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The Student Loan Debt Series – Where are We Now?

The Student Loan Debt Series: Part 1
Where We Are Right Now

Most of us have them.  Most of us try really hard to pay them.  Most of us don’t understand our rights when it comes to them.

No, I am not talking about credit cards or medical bills.  I am talking about student loans.  Student Loans recently beat out credit cards as the largest portion of consumer debt out there, topping 1 trillion dollars.

That is trillion, with a T.

But while the amount of student loan debt Americans are taking on may be distressingly high, what is more distressing is that student loans are incredibly difficult to deal with when the borrower is struggling financially.

Student Loans are only dischargable in bankruptcy in cases of extreme hardship.  In New Jersey, the borrower has to quote a Chapter 7 trustee at a recent conference “in an iron lung.”  Some other states have slightly more generous standards for student loan borrowers in bankruptcy, but here in New Jersey a bankruptcy is probably not going to help you.

The federal government doesn’t offer much in the way of assistance either.  Federal student loan borrowers can defer their student loans but only in cases of unemployment or pursuing other degrees and these deferment are limited in time.  Once the deferments are used up debtors can go into a forbearance but during this time the interest will toll and debtors are limited to under two years of forbearance.  Neither of these options reduces the debt owed or solves the lack of affordability problem.

The government response has been to create extended repayment options, income based payments, and income contingent payment options.  This means that a borrower will pay less each month but will be paying the debt for twenty to twenty five years.  So if the debtor starts out making not much money and this is the only way he or she can pay for the time being there are some options.  However, remember that if the borrower’s income goes up so will that payment and often income based repayment can be problematic for borrower’s living in high cost areas like New Jersey and New York.  These income based models are not going to take into account the fact that rent in the Garden State can top $1000.00 a month.

As far as general hardship waivers, the federal government only offers a true hardship waiver in cases of severe disability.  Borrowers who are permanently disabled can have student loans waived but must remember that if they take this option they will be ineligible for more federal student loans down the road.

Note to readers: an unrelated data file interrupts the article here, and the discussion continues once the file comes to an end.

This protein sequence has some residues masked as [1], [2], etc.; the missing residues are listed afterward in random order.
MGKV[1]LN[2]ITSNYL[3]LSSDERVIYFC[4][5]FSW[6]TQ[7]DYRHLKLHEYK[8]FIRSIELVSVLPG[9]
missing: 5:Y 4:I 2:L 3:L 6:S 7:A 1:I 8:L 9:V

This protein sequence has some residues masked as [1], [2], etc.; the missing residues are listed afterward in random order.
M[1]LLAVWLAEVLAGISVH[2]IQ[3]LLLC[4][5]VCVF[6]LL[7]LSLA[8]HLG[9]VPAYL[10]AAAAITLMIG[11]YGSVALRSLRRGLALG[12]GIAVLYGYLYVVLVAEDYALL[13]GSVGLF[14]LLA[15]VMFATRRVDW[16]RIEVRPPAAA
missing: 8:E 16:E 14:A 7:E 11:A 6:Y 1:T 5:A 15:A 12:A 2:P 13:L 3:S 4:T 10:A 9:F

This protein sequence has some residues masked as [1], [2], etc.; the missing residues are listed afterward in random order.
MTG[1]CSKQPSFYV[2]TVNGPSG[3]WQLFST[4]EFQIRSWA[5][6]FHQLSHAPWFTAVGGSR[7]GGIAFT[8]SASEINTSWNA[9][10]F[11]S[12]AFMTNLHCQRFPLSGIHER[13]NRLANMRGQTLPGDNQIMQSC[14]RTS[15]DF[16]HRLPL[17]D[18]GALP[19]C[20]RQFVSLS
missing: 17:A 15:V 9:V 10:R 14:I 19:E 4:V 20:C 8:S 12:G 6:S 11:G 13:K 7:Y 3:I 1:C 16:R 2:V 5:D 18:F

The other thing to remember about the above two options is that they are available for federal loans ONLY.  These are not options for those private student loans taken out by some borrowers when the rates were low.

Adding insult to injury in the student loan world are the punishments for default.  Defaulting on a student loan can be devastating to your financial existence.  A defaulted student loan can drop a credit score up to 100 points meaning you will pay higher rates on everything else you can purchase.  On top of that defaulted student loans are subject to harsh penalty fees and increased interest rates on the loans that can make a $20,000 student loan double and become a $40,000 student loan.

And the loan companies aren’t going to be the only ones chasing student loan borrowers anymore.  Recently, three major universities, Yale, Penn, & George Washington University, sued their students that defaulted on student loans!

So there is a problem and I know what you are thinking… the bankruptcy lawyer just told me there is nothing I can do and that nobody can help me.  That is not the case.  There are options out there and Congress appears to be finally taking notice and attempting to propose solutions.

This is just the first in a series of blogs I am going to be doing on student loans.  Next week we will review the bills floating around Congress, including a possible change to the bankruptcy code, that could help student loan borrowers with private debt.

Stay tuned!

 

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